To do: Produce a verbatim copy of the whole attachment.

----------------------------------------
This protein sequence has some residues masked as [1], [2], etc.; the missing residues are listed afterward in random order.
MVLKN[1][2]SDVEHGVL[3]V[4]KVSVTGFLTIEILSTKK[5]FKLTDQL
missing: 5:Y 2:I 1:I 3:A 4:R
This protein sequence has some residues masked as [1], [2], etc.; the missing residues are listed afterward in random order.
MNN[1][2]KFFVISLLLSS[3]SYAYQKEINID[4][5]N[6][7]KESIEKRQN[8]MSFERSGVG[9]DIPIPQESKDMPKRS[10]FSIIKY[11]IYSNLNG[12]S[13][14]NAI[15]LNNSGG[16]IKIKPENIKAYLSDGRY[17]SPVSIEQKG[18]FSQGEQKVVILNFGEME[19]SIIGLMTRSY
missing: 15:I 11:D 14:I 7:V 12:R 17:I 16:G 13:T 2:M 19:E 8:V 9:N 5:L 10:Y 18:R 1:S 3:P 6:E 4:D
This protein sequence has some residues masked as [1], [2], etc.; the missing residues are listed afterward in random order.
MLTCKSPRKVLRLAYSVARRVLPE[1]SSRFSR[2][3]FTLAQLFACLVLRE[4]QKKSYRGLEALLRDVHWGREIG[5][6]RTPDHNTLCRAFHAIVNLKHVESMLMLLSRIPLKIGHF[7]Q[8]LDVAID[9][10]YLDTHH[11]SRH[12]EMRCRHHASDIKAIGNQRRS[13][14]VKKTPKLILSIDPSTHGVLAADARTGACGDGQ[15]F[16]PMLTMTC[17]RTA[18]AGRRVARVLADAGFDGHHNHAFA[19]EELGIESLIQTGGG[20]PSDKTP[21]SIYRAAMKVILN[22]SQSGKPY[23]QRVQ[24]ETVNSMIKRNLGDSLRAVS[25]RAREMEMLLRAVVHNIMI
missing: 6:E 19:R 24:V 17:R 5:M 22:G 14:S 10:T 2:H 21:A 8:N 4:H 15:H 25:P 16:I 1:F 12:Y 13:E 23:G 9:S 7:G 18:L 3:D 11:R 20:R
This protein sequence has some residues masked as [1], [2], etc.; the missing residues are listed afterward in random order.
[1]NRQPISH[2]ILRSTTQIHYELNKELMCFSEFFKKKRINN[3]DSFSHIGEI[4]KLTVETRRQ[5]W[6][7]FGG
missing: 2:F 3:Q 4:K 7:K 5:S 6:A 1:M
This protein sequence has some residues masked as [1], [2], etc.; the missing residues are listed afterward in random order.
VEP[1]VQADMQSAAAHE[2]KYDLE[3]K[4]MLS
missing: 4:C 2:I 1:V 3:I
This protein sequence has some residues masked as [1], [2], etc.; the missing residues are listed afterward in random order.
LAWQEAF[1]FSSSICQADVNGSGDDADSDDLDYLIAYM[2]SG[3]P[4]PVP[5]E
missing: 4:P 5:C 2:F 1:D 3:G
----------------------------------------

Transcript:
This protein sequence has some residues masked as [1], [2], etc.; the missing residues are listed afterward in random order.
MVLKN[1][2]SDVEHGVL[3]V[4]KVSVTGFLTIEILSTKK[5]FKLTDQL
missing: 5:Y 2:I 1:I 3:A 4:R
This protein sequence has some residues masked as [1], [2], etc.; the missing residues are listed afterward in random order.
MNN[1][2]KFFVISLLLSS[3]SYAYQKEINID[4][5]N[6][7]KESIEKRQN[8]MSFERSGVG[9]DIPIPQESKDMPKRS[10]FSIIKY[11]IYSNLNG[12]S[13][14]NAI[15]LNNSGG[16]IKIKPENIKAYLSDGRY[17]SPVSIEQKG[18]FSQGEQKVVILNFGEME[19]SIIGLMTRSY
missing: 15:I 11:D 14:I 7:V 12:R 17:I 16:G 13:T 2:M 19:E 8:V 9:N 5:L 10:Y 18:R 1:S 3:P 6:E 4:D
This protein sequence has some residues masked as [1], [2], etc.; the missing residues are listed afterward in random order.
MLTCKSPRKVLRLAYSVARRVLPE[1]SSRFSR[2][3]FTLAQLFACLVLRE[4]QKKSYRGLEALLRDVHWGREIG[5][6]RTPDHNTLCRAFHAIVNLKHVESMLMLLSRIPLKIGHF[7]Q[8]LDVAID[9][10]YLDTHH[11]SRH[12]EMRCRHHASDIKAIGNQRRS[13][14]VKKTPKLILSIDPSTHGVLAADARTGACGDGQ[15]F[16]PMLTMTC[17]RTA[18]AGRRVARVLADAGFDGHHNHAFA[19]EELGIESLIQTGGG[20]PSDKTP[21]SIYRAAMKVILN[22]SQSGKPY[23]QRVQ[24]ETVNSMIKRNLGDSLRAVS[25]RAREMEMLLRAVVHNIMI
missing: 6:E 19:R 24:V 17:R 5:M 22:G 14:S 10:T 2:H 21:A 8:N 4:H 15:H 25:P 16:I 1:F 12:Y 13:E 23:G 9:S 7:G 18:L 3:D 11:R 20:R
This protein sequence has some residues masked as [1], [2], etc.; the missing residues are listed afterward in random order.
[1]NRQPISH[2]ILRSTTQIHYELNKELMCFSEFFKKKRINN[3]DSFSHIGEI[4]KLTVETRRQ[5]W[6][7]FGG
missing: 2:F 3:Q 4:K 7:K 5:S 6:A 1:M
This protein sequence has some residues masked as [1], [2], etc.; the missing residues are listed afterward in random order.
VEP[1]VQADMQSAAAHE[2]KYDLE[3]K[4]MLS
missing: 4:C 2:I 1:V 3:I
This protein sequence has some residues masked as [1], [2], etc.; the missing residues are listed afterward in random order.
LAWQEAF[1]FSSSICQADVNGSGDDADSDDLDYLIAYM[2]SG[3]P[4]PVP[5]E
missing: 4:P 5:C 2:F 1:D 3:G